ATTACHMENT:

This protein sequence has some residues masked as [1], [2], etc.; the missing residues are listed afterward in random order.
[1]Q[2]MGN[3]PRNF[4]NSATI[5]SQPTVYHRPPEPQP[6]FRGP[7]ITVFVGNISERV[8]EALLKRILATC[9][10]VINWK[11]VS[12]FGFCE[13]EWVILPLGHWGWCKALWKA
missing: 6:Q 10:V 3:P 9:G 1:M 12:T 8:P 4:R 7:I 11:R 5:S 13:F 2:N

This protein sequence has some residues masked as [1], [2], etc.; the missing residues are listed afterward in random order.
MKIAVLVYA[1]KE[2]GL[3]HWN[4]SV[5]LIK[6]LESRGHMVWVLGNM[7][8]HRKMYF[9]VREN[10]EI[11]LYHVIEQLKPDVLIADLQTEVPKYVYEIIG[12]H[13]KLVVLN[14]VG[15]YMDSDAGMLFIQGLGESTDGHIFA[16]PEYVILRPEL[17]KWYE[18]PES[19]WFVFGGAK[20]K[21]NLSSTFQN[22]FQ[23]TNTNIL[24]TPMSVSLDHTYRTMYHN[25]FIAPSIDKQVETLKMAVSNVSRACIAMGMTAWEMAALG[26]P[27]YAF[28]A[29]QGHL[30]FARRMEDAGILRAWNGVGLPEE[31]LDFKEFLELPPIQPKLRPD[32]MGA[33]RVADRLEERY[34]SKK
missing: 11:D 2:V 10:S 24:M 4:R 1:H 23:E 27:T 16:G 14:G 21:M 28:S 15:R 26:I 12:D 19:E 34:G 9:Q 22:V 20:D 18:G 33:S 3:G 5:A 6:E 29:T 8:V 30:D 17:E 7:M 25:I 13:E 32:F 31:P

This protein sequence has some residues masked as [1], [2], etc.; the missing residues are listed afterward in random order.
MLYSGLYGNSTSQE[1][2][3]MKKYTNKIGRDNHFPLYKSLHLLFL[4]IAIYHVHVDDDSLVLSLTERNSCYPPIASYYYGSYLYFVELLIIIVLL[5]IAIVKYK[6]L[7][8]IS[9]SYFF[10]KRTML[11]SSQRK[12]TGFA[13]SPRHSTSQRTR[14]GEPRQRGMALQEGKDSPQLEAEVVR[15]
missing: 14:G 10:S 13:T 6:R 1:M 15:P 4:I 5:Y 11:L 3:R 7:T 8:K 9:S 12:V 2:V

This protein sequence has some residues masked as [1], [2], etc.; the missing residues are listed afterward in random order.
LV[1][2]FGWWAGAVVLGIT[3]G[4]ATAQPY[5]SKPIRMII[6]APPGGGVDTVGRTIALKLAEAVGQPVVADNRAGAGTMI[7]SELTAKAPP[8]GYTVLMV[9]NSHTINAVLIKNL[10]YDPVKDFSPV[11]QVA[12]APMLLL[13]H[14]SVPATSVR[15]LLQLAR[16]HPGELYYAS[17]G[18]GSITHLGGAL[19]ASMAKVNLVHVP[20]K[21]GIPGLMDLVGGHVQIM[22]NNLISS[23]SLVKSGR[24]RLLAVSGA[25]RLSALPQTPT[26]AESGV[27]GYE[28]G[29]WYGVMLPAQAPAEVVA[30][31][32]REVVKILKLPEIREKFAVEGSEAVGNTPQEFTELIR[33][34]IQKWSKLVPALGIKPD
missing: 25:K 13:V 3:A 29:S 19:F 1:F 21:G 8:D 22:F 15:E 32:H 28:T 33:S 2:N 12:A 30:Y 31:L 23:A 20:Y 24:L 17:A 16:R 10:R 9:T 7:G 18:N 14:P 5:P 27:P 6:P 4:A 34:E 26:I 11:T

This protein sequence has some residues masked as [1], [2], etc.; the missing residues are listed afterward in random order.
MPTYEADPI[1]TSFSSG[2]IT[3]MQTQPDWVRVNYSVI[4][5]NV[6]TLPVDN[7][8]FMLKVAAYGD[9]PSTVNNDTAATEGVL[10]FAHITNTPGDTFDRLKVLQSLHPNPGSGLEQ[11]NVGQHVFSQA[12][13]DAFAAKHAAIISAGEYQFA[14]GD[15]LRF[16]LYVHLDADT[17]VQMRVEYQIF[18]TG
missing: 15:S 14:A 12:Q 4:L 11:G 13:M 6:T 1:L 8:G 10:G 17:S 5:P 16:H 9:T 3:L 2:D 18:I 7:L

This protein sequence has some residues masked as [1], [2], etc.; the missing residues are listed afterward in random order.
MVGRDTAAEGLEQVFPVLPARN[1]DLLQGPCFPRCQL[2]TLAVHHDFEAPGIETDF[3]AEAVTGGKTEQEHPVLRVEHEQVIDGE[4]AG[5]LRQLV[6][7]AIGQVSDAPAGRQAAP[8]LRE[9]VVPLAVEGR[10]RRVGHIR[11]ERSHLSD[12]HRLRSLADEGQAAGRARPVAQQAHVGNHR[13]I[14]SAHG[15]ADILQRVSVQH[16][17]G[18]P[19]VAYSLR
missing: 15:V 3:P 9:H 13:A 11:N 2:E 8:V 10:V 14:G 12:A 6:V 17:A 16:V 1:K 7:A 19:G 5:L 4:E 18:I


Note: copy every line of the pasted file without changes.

This protein sequence has some residues masked as [1], [2], etc.; the missing residues are listed afterward in random order.
[1]Q[2]MGN[3]PRNF[4]NSATI[5]SQPTVYHRPPEPQP[6]FRGP[7]ITVFVGNISERV[8]EALLKRILATC[9][10]VINWK[11]VS[12]FGFCE[13]EWVILPLGHWGWCKALWKA
missing: 6:Q 10:V 3:P 9:G 1:M 12:T 8:P 4:R 7:I 11:R 5:S 13:F 2:N

This protein sequence has some residues masked as [1], [2], etc.; the missing residues are listed afterward in random order.
MKIAVLVYA[1]KE[2]GL[3]HWN[4]SV[5]LIK[6]LESRGHMVWVLGNM[7][8]HRKMYF[9]VREN[10]EI[11]LYHVIEQLKPDVLIADLQTEVPKYVYEIIG[12]H[13]KLVVLN[14]VG[15]YMDSDAGMLFIQGLGESTDGHIFA[16]PEYVILRPEL[17]KWYE[18]PES[19]WFVFGGAK[20]K[21]NLSSTFQN[22]FQ[23]TNTNIL[24]TPMSVSLDHTYRTMYHN[25]FIAPSIDKQVETLKMAVSNVSRACIAMGMTAWEMAALG[26]P[27]YAF[28]A[29]QGHL[30]FARRMEDAGILRAWNGVGLPEE[31]LDFKEFLELPPIQPKLRPD[32]MGA[33]RVADRLEERY[34]SKK
missing: 11:D 2:V 10:S 24:M 4:R 1:H 23:E 27:T 16:G 14:G 21:M 28:S 15:R 26:I 12:D 19:E 34:G 9:Q 22:V 20:D 18:G 33:S 3:G 5:A 6:E 29:T 8:V 30:D 17:E 7:M 25:I 13:E 32:F 31:P

This protein sequence has some residues masked as [1], [2], etc.; the missing residues are listed afterward in random order.
MLYSGLYGNSTSQE[1][2][3]MKKYTNKIGRDNHFPLYKSLHLLFL[4]IAIYHVHVDDDSLVLSLTERNSCYPPIASYYYGSYLYFVELLIIIVLL[5]IAIVKYK[6]L[7][8]IS[9]SYFF[10]KRTML[11]SSQRK[12]TGFA[13]SPRHSTSQRTR[14]GEPRQRGMALQEGKDSPQLEAEVVR[15]
missing: 14:G 10:S 13:T 6:R 1:M 15:P 4:I 5:Y 11:L 3:R 7:T 8:K 9:S 12:V 2:V

This protein sequence has some residues masked as [1], [2], etc.; the missing residues are listed afterward in random order.
LV[1][2]FGWWAGAVVLGIT[3]G[4]ATAQPY[5]SKPIRMII[6]APPGGGVDTVGRTIALKLAEAVGQPVVADNRAGAGTMI[7]SELTAKAPP[8]GYTVLMV[9]NSHTINAVLIKNL[10]YDPVKDFSPV[11]QVA[12]APMLLL[13]H[14]SVPATSVR[15]LLQLAR[16]HPGELYYAS[17]G[18]GSITHLGGAL[19]ASMAKVNLVHVP[20]K[21]GIPGLMDLVGGHVQIM[22]NNLISS[23]SLVKSGR[24]RLLAVSGA[25]RLSALPQTPT[26]AESGV[27]GYE[28]G[29]WYGVMLPAQAPAEVVA[30][31][32]REVVKILKLPEIREKFAVEGSEAVGNTPQEFTELIR[33][34]IQKWSKLVPALGIKPD
missing: 25:K 13:V 3:A 29:S 19:F 1:F 21:G 8:D 22:F 15:E 32:H 28:T 33:S 2:N 12:A 30:Y 31:L 23:A 20:Y 24:L 17:A 16:R 10:R 9:T 7:G 18:N 14:P 5:P 27:P 6:P 4:A 34:E 26:I 11:T

This protein sequence has some residues masked as [1], [2], etc.; the missing residues are listed afterward in random order.
MPTYEADPI[1]TSFSSG[2]IT[3]MQTQPDWVRVNYSVI[4][5]NV[6]TLPVDN[7][8]FMLKVAAYGD[9]PSTVNNDTAATEGVL[10]FAHITNTPGDTFDRLKVLQSLHPNPGSGLEQ[11]NVGQHVFSQA[12][13]DAFAAKHAAIISAGEYQFA[14]GD[15]LRF[16]LYVHLDADT[17]VQMRVEYQIF[18]TG
missing: 15:S 14:A 12:Q 4:L 11:G 13:M 6:T 1:L 8:G 10:G 17:S 5:P 16:H 9:T 3:L 2:D 18:I 7:L

This protein sequence has some residues masked as [1], [2], etc.; the missing residues are listed afterward in random order.
MVGRDTAAEGLEQVFPVLPARN[1]DLLQGPCFPRCQL[2]TLAVHHDFEAPGIETDF[3]AEAVTGGKTEQEHPVLRVEHEQVIDGE[4]AG[5]LRQLV[6][7]AIGQVSDAPAGRQAAP[8]LRE[9]VVPLAVEGR[10]RRVGHIR[11]ERSHLSD[12]HRLRSLADEGQAAGRARPVAQQAHVGNHR[13]I[14]SAHG[15]ADILQRVSVQH[16][17]G[18]P[19]VAYSLR
missing: 15:V 3:P 9:H 13:A 11:N 2:E 8:V 10:V 14:G 12:A 6:V 17:A 16:V 1:K 7:A 19:G 5:L 4:E 18:I